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Dycus v. State

Court of Appeals of Arkansas, Division I

September 18, 2019

Victoria Ann DYCUS, Appellant
v.
STATE of Arkansas, Appellee

Page 168

          APPEAL FROM THE STONE COUNTY CIRCUIT COURT [NO. 69CR-16-138], HONORABLE TIM WEAVER, JUDGE

         Mark Alan Jesse, North Little Rock, for appellant.

         Leslie Rutledge, Att’y Gen., by: Chris R. Warthen, Ass’t Att’y Gen., for appellee.

         OPINION

         N. MARK KLAPPENBACH, Judge

Page 169

          Victoria Ann Dycus appeals her conviction for first-degree murder in the death of her four-year-old daughter, Skylar Shellstrom. On appeal, she argues that there was no substantial evidence that she either struck the child herself or that she was liable as an accomplice to her boyfriend, James Hagen Glenn. After having previously ordered rebriefing, we now reach the merits of the case and affirm appellant’s conviction.

         Skylar was brought to the emergency room on the evening of November 19, 2016, where she died shortly after arriving. The emergency room doctor notified law enforcement that he suspected she died from internal bleeding as the result of trauma and that she had a significant amount of bruising consistent with child abuse. The autopsy revealed that Skylar died from blunt-force abdominal injuries that resulted in peritonitis due to duodenal rupture. Dr. Stephen Erickson, the deputy chief medical examiner at the state crime lab, testified that Skylar had been struck in the stomach and that her duodenum was nearly transected in half.[1] He testified that she had been struck hours, not days, before she died and noted that she would have thrown up any food or drink ingested after the blow. In addition to this fatal blow, Dr. Erickson said that there was evidence of scarring and other signs of the body’s healing response that showed Skylar had been struck in the stomach before. He said that the blow may have been a punch, a kick, an elbow, or a knee to the stomach.

         Dr. Erickson testified that Skylar had been the victim of chronic child abuse as evidenced by a multitude of aging bruises as well as burns, puncture wounds, and other injuries. He said that the number, location, and severity of the bruises indicated child abuse; they were not bruises a child might normally sustain. These included linear deep bruises across Skylar’s buttocks and multiple bruises on the back of her legs and her elbows. She had bruises on both ears indicating that she had been struck or grabbed as well as bruises on her scalp, on her forehead, around her eyes, on her forearm, and on her labia. The tops of Skylar’s feet had significant bruises, and the bottoms of her feet had multiple puncture wounds— twenty on one foot and ten on the other. Dr. Erickson said that some of the puncture wounds were older than others and that a sharp object had been pushed into her skin enough to cause some bleeding. He said that the force used to cause her injuries would have caused pain and likely crying from a four-year-old child. Skylar also had burn marks on her nose that Dr. Erickson said would have left a disfiguring scar. He said that she would have reacted and should have been seen by a doctor for the burns. Skylar also had a serious injury to her mouth that Dr. Erickson said was characteristic of what happens when someone punches a child in the mouth or shoves something into a child’s mouth. This strike resulted in a large laceration of the upper part of Skylar’s lip and had destroyed the frenulum. Dr. Erickson said that her lip would have bled a lot and been bruised and that any reasonable person would have understood she was injured and needed attention.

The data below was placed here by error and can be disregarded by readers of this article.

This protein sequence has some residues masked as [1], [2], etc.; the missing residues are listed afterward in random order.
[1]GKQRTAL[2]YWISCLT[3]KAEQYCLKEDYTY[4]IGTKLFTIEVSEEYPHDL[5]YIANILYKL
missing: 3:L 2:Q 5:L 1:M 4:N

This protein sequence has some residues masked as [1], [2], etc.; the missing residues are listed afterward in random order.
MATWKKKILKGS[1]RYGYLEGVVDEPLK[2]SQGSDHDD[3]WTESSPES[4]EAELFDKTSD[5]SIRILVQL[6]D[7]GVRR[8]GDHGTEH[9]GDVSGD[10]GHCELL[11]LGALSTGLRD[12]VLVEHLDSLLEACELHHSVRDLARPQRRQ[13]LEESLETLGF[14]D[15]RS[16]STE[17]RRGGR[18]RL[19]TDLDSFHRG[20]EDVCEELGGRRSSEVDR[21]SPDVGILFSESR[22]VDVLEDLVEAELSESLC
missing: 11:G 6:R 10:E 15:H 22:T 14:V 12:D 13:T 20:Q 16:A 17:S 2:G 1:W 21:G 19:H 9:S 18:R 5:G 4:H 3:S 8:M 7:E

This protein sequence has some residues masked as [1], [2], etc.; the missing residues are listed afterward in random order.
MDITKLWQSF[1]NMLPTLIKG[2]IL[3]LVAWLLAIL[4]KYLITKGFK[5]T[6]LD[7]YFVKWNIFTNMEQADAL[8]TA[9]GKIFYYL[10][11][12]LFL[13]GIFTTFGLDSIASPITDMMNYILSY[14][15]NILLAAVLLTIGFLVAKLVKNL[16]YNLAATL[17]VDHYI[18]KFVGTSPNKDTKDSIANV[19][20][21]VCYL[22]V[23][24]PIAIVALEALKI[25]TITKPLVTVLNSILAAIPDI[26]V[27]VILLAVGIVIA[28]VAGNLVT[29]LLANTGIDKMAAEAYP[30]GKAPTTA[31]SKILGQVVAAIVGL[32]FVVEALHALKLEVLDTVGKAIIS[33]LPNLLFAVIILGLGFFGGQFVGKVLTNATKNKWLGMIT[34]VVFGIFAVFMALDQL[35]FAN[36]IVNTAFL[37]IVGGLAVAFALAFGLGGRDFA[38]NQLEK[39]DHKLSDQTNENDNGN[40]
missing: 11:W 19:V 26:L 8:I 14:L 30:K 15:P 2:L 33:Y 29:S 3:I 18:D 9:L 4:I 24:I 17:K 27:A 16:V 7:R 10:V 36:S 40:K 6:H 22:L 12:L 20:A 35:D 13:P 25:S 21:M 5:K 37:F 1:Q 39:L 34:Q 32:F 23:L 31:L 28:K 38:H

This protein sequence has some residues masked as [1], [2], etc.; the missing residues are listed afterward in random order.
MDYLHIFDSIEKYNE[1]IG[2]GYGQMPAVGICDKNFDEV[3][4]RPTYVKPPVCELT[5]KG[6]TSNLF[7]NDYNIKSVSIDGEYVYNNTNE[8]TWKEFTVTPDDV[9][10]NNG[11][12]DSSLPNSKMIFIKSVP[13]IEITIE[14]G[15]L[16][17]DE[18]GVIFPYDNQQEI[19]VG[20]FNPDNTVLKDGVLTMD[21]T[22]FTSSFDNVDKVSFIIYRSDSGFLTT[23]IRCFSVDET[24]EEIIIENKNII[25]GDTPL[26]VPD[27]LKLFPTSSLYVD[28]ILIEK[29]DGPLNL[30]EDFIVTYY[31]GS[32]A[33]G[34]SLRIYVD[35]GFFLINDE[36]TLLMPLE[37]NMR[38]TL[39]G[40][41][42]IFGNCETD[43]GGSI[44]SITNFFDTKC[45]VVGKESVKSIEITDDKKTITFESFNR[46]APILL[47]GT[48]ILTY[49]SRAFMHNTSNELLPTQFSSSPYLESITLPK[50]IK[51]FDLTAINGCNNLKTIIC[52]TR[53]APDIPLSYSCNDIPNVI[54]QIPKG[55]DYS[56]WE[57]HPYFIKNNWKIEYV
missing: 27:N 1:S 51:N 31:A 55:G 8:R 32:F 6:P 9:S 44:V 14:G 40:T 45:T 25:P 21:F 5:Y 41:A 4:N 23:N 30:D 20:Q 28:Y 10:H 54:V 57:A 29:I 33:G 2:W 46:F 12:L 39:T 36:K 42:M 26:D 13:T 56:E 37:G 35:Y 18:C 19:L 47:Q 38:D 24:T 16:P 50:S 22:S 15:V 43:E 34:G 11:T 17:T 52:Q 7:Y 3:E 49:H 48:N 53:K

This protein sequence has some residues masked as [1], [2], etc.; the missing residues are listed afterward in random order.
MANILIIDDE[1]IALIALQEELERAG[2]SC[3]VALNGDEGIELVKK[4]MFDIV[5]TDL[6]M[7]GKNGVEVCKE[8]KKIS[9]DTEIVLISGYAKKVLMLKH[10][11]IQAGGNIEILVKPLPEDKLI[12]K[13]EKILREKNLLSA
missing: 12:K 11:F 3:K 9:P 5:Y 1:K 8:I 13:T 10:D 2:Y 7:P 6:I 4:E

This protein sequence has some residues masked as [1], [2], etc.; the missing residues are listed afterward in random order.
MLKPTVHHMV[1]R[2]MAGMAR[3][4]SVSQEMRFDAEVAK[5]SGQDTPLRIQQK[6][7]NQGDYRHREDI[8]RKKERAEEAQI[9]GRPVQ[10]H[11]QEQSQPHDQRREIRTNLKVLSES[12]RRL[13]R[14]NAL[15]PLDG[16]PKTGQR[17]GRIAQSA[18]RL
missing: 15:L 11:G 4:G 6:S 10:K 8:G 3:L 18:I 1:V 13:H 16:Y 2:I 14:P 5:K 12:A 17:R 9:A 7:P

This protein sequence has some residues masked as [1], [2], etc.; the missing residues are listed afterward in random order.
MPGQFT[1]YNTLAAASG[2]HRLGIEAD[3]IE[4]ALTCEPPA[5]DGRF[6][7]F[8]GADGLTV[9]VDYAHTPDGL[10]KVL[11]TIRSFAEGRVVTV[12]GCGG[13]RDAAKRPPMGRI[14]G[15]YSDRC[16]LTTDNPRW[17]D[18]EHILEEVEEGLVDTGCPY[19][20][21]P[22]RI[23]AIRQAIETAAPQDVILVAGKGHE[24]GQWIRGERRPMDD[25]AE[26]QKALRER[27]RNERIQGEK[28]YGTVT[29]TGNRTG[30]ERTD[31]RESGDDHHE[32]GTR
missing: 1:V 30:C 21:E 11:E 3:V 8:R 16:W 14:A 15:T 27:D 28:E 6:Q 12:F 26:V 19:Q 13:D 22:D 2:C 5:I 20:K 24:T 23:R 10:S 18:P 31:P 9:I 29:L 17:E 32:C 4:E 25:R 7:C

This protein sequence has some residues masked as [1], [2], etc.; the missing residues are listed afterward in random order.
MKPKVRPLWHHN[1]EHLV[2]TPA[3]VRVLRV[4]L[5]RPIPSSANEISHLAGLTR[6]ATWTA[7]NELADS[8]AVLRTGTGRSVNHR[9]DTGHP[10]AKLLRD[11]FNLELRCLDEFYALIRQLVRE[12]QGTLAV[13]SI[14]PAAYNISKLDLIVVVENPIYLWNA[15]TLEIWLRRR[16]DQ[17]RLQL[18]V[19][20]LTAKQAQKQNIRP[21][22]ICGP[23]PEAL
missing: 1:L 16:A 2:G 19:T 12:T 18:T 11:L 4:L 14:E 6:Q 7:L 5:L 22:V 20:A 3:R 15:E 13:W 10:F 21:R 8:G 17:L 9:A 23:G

Investigator Dennis Simons interviewed appellant on the night Skylar died. Appellant told him that Skylar had been sick off and on for the past week and had been throwing up, which she thought was caused from drinking too much soda. She

Page 170

denied that anyone had hurt Skylar and claimed that Skylar had been hitting herself hard enough to leave bruises on her belly and legs. Appellant told Simons that the burns on Skylar’s nose were caused when Glenn was blow drying her hair, and Skylar got mad and jerked the blow dryer down onto her nose. Appellant said that she did not witness this happen but Glenn told her about it. Glenn had also told her that a bruise on Skylar’s head was caused by the shower curtain falling on her.

          Simons interviewed appellant again when she was arrested in December 2016, and appellant still denied that anyone had hurt Skylar. Glenn was charged with first-degree murder at the same time. A week later, appellant requested to speak with Simons again. She told Simons that Skylar had initially really liked Glenn, but for the last week or two before her death she did not want anything to do with him. Appellant said that while Skylar was taking a bath one day, she told appellant that Glenn had hit her four times, but Skylar later recanted when Glenn questioned her. Appellant said that she did not see Skylar’s injuries because Glenn did everything for Skylar.

          Appellant testified that on November 19, Glenn left their home at 6:30 a.m. to go hunting. He came back around 9:00 a.m. and watched Skylar while appellant took a shower. Glenn left again, leaving appellant home alone with Skylar, until he returned briefly around 2:30 and then again around 5:30. Appellant said that Skylar watched movies all day and had oatmeal, juice, and chips but threw up the juice. Appellant said that when Glenn returned home that evening, ...


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